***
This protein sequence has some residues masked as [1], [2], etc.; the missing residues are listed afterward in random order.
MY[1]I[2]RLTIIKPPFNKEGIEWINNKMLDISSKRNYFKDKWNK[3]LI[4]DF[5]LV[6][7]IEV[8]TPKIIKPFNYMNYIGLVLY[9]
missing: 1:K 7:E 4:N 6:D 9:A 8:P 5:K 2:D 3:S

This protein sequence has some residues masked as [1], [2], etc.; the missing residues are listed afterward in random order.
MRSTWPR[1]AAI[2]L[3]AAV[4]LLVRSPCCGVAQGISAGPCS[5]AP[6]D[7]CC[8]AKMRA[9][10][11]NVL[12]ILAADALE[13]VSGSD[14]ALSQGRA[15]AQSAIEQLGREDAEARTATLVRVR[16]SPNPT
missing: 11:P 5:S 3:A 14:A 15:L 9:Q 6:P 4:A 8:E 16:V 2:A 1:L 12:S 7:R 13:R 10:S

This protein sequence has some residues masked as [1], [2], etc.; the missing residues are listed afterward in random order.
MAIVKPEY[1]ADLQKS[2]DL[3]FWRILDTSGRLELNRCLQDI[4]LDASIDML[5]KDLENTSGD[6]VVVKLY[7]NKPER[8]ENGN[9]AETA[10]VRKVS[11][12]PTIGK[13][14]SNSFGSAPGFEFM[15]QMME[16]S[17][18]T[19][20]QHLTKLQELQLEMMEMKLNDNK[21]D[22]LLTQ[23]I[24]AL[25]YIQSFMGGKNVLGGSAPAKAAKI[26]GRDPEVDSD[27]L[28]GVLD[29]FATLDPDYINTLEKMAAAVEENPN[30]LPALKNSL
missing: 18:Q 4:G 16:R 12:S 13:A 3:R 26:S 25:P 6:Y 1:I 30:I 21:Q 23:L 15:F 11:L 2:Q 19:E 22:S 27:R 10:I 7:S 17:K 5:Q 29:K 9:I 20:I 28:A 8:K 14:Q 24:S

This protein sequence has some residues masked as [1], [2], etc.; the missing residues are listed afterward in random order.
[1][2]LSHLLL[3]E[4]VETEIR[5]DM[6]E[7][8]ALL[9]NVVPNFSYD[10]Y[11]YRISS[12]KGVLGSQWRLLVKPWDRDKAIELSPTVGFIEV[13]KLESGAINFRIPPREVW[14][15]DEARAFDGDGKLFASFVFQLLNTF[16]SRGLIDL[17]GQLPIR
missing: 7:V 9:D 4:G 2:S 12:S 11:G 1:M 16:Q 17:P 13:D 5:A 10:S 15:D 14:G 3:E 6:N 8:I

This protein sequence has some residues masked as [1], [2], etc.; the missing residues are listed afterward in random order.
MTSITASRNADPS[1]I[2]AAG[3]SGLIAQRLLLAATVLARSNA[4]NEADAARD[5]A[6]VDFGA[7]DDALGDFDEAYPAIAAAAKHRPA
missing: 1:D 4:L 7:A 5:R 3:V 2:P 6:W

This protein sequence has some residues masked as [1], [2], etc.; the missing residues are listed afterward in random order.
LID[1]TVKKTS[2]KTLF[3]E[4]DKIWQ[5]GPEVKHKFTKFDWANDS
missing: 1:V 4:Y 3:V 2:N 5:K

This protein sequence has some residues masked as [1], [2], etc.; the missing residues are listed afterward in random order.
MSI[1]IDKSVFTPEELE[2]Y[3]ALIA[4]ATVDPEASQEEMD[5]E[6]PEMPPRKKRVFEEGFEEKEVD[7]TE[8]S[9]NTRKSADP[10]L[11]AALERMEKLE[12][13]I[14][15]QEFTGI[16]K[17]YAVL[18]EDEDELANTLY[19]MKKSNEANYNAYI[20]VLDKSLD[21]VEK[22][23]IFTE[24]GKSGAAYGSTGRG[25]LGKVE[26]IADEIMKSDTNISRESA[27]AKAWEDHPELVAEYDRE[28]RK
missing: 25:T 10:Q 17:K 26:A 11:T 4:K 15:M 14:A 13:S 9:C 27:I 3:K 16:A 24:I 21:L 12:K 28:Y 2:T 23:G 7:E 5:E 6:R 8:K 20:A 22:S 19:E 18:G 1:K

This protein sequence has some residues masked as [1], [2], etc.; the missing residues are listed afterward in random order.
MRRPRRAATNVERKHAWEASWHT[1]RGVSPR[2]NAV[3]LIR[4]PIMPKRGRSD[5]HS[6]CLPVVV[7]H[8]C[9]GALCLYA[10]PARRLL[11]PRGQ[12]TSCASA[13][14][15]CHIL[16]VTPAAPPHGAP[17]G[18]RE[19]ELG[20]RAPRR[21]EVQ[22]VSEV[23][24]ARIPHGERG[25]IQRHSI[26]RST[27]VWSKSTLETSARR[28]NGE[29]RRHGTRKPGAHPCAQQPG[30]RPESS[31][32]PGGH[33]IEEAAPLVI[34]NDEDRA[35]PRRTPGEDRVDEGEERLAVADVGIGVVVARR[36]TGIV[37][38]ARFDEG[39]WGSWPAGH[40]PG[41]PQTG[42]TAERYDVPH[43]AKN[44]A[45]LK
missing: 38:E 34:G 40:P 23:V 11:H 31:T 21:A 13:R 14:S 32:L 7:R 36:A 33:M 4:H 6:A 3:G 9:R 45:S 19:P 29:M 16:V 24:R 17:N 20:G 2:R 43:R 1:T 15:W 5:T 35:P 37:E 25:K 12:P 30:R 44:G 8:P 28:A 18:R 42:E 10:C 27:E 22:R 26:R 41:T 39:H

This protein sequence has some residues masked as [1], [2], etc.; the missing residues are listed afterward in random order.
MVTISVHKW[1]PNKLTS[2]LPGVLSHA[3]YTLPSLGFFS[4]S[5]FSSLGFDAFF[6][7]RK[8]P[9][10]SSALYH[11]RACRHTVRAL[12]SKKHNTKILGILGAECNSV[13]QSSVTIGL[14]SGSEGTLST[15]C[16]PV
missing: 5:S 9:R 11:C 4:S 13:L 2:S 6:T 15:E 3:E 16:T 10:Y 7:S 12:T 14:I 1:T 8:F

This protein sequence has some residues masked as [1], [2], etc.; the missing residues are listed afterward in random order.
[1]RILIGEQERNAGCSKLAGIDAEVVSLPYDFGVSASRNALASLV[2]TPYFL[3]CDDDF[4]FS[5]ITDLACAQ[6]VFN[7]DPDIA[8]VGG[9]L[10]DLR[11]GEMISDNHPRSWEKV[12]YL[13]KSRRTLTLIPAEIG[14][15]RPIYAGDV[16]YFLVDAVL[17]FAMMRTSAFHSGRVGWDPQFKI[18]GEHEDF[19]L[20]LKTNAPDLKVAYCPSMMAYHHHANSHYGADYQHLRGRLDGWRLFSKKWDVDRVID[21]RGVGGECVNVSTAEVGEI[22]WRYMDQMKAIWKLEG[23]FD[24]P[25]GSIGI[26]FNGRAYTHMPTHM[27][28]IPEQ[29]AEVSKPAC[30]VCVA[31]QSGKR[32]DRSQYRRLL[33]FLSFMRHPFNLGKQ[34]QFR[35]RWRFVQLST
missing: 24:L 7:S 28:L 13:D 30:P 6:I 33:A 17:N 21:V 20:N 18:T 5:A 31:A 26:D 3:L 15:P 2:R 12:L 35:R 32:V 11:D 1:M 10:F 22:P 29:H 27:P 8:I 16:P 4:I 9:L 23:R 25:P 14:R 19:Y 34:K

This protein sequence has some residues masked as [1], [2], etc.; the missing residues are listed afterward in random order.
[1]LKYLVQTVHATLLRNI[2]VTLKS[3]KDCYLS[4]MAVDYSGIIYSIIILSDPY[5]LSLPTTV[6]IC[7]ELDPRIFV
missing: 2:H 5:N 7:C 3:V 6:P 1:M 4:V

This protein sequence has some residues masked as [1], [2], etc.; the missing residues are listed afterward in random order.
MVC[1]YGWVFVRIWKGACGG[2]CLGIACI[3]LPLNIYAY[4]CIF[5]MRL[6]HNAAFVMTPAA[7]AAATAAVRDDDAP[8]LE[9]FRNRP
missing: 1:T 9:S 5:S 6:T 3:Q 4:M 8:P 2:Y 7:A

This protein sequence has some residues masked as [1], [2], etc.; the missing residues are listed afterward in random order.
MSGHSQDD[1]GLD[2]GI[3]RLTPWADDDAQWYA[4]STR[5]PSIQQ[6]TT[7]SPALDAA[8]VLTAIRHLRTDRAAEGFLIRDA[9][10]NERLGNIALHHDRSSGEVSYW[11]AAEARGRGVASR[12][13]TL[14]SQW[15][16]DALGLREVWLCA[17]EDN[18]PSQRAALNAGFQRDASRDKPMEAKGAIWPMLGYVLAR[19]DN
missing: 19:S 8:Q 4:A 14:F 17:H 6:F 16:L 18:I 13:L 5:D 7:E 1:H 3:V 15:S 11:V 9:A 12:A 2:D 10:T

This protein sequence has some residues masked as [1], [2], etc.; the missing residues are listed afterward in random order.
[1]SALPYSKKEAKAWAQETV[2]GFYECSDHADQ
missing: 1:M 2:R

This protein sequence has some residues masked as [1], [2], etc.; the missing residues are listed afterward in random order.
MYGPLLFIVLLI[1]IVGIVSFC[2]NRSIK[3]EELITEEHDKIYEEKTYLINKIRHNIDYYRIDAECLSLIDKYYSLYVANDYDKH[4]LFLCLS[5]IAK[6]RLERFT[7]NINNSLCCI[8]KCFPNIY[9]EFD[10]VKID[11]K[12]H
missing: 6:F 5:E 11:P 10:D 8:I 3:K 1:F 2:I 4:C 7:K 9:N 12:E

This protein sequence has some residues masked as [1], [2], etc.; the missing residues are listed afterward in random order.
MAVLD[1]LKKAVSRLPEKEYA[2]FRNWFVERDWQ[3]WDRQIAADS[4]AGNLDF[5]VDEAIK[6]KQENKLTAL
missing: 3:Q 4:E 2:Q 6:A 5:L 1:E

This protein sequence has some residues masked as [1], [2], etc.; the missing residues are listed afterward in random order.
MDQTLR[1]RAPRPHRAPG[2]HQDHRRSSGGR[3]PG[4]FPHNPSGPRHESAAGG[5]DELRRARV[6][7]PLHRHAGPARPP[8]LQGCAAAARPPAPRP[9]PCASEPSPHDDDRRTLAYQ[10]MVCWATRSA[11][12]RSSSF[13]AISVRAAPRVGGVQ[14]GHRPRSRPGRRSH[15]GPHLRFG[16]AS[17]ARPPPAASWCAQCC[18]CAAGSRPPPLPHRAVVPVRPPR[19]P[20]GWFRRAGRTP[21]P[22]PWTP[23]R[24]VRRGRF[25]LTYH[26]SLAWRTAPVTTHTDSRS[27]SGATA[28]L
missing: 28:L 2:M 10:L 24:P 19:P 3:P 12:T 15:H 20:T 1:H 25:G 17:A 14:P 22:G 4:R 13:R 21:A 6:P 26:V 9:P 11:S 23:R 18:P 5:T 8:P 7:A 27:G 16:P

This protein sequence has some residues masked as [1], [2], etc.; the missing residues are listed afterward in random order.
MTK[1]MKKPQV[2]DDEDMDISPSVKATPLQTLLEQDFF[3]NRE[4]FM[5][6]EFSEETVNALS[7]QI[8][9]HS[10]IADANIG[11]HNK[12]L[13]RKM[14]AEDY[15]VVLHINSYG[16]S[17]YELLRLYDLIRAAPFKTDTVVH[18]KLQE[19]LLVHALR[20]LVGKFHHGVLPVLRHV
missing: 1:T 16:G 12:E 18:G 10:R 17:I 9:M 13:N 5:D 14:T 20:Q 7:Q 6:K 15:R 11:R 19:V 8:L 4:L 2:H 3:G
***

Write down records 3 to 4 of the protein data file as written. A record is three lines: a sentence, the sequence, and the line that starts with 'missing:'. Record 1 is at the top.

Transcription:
This protein sequence has some residues masked as [1], [2], etc.; the missing residues are listed afterward in random order.
MAIVKPEY[1]ADLQKS[2]DL[3]FWRILDTSGRLELNRCLQDI[4]LDASIDML[5]KDLENTSGD[6]VVVKLY[7]NKPER[8]ENGN[9]AETA[10]VRKVS[11][12]PTIGK[13][14]SNSFGSAPGFEFM[15]QMME[16]S[17][18]T[19][20]QHLTKLQELQLEMMEMKLNDNK[21]D[22]LLTQ[23]I[24]AL[25]YIQSFMGGKNVLGGSAPAKAAKI[26]GRDPEVDSD[27]L[28]GVLD[29]FATLDPDYINTLEKMAAAVEENPN[30]LPALKNSL
missing: 18:Q 4:G 16:R 12:S 13:A 3:R 26:S 25:P 6:Y 1:I 30:I 21:Q 23:L 15:F 11:L 2:Q 19:E 22:S 27:R 10:I 7:S 17:K 5:Q 29:K 9:I 20:I 28:A 8:K 14:Q 24:S

This protein sequence has some residues masked as [1], [2], etc.; the missing residues are listed afterward in random order.
[1][2]LSHLLL[3]E[4]VETEIR[5]DM[6]E[7][8]ALL[9]NVVPNFSYD[10]Y[11]YRISS[12]KGVLGSQWRLLVKPWDRDKAIELSPTVGFIEV[13]KLESGAINFRIPPREVW[14][15]DEARAFDGDGKLFASFVFQLLNTF[16]SRGLIDL[17]GQLPIR
missing: 7:V 9:D 4:G 2:S 12:S 11:G 1:M 16:Q 17:P 13:D 5:A 10:S 15:D 14:G 3:E 6:N 8:I